WASHINGTON, DC, February 2, 2016 Yesterday, bestselling authors, book publishers, rights organizations, and copyright experts from around the world filed briefs with the U.S. Supreme Court supporting the Authors Guild’s petition asking the Court to hear its case that Google must be held accountable for digitally copying millions of copyrighted books without permission or payment.

Authors and dramatists adding their names to a friend-of-the-Court brief filed in Washington, DC include Stephen Sondheim, Margaret Atwood, Tony Kushner, J.M. Coetzee, Malcolm Gladwell, Douglas Wright, Michael Frayn, Marsha Norman, and Yann Martel. Major publishers Elsevier and Hachette were among those filing a separate brief, while other briefs came from the Copyright Alliance and the Copyright Clearance Center, among others. All were filed by a February 1 deadline dictated by the Court.

“The court of appeals subordinated the very right that lies at the heart of copyright—the right to reproduce,” said the publishers’ brief.

It has been one month since the Guild, the nation’s largest and oldest society of professional writers, filed a petition asking the Court to review a Second Circuit court ruling in its decade-old copyright infringement case against Google. The tech giant copied 20 million books from libraries and other institutions in exchange for offering them a digital copy in return—but without seeking permission from authors. At least four million of those books were protected by copyright.

The briefs submitted yesterday cite a broad range of facts, case law and precedent to support their positions. The brief of the Copyright Clearance Center and others, for one, related that Google (now the world’s biggest company in terms of value) played fast-and-loose while its competitors stuck to the rulebook: “until it abandoned the effort in May 2008, Microsoft […] was pursuing a book digitization project similar to Google Books but for the fact that Microsoft did not scan or display copyrighted books without permission of the copyright owner.”

The brief submitted by a group of international authors’ and publishers’ organizations directly questioned the lower-court ruling at the heart of the Guild’s petition to the Supreme Court, stating that it “made no effort to engage in any ‘case-by-case’ analysis of the vast spectrum of books that Google copied cover-to-cover, nor even to categorize the different types of works involved, in order to assess the differential impact of the copying on different categories of authors and publishers.”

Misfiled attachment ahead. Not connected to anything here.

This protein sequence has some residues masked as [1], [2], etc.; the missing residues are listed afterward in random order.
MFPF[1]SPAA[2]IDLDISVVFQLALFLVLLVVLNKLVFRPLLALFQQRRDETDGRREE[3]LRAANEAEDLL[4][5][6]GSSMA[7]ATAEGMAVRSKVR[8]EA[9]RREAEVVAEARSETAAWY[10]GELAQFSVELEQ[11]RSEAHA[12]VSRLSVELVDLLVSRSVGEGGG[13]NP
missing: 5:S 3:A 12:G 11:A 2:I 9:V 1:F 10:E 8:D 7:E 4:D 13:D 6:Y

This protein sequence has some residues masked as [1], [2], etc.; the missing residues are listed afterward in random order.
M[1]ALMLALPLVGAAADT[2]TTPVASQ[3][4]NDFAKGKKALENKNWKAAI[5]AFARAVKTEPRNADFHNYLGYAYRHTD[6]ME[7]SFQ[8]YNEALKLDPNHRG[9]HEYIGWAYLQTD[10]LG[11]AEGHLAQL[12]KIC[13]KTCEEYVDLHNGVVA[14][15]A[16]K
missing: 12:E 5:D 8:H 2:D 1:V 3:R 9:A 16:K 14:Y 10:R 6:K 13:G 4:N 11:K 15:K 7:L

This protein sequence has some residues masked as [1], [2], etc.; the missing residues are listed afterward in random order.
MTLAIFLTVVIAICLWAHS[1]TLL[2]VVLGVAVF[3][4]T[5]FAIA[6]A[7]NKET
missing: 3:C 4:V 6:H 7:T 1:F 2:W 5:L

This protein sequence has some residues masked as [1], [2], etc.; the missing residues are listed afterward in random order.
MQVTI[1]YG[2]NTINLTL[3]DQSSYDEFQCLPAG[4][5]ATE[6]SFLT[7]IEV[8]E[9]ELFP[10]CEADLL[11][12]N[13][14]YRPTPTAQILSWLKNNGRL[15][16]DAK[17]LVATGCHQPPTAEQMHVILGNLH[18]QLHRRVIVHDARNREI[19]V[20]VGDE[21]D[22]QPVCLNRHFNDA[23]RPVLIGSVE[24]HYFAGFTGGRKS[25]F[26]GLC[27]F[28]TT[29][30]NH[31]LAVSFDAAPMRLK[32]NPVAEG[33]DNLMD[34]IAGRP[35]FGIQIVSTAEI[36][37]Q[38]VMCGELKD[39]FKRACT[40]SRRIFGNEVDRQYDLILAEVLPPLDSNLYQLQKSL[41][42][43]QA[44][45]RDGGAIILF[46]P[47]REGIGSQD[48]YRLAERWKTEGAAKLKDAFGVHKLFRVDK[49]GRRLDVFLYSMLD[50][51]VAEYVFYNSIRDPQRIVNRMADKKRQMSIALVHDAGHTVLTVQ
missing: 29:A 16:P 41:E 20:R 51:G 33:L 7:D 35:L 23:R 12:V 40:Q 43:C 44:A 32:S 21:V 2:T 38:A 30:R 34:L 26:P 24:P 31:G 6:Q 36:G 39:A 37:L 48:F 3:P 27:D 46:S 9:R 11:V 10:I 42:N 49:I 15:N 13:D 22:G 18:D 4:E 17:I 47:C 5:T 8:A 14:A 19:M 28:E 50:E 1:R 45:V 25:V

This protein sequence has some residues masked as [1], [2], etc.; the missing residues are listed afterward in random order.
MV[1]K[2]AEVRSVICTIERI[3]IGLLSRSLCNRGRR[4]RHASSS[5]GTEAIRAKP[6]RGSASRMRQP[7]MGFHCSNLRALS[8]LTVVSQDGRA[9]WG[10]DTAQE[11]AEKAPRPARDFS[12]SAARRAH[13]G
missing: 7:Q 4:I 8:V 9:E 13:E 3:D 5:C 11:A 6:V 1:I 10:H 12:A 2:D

“We are pleased to see so many esteemed authors, publishing groups, and copyright experts supporting us,” said Mary Rasenberger, Executive Director of the Authors Guild in New York. “Their level of support proves that this matter is critical to the future of fair use under copyright law—if not the future of publishing and authorship itself.”

The brief filed by publishers poses a question fundamental to the Guild’s petition before the Court: “If Google can copy every book in our great libraries, so may others, eliminating the ‘exclusive right’ at the heart of the incentives to create afforded by the Framers and Congress.” The Guild has consistently argued that the Second Circuit decision favouring Google’s book scanning project effectively rewrote copyright law.

Joining the Copyright Clearance Center in its brief are the International Federation of Reproduction Rights Organisations, based in Brussels, and Marybeth Peters. As U.S. Register of Copyright from 1994 through 2010, Peters helped shape copyright law—and in the process educated courts, the Congress, and the American public on its role. The copyright group’s brief contends that “Google built its database by systematically copying millions of copyrighted books in their entirety.”

The Supreme Court is expected to decide this spring if it will hear the case.

 

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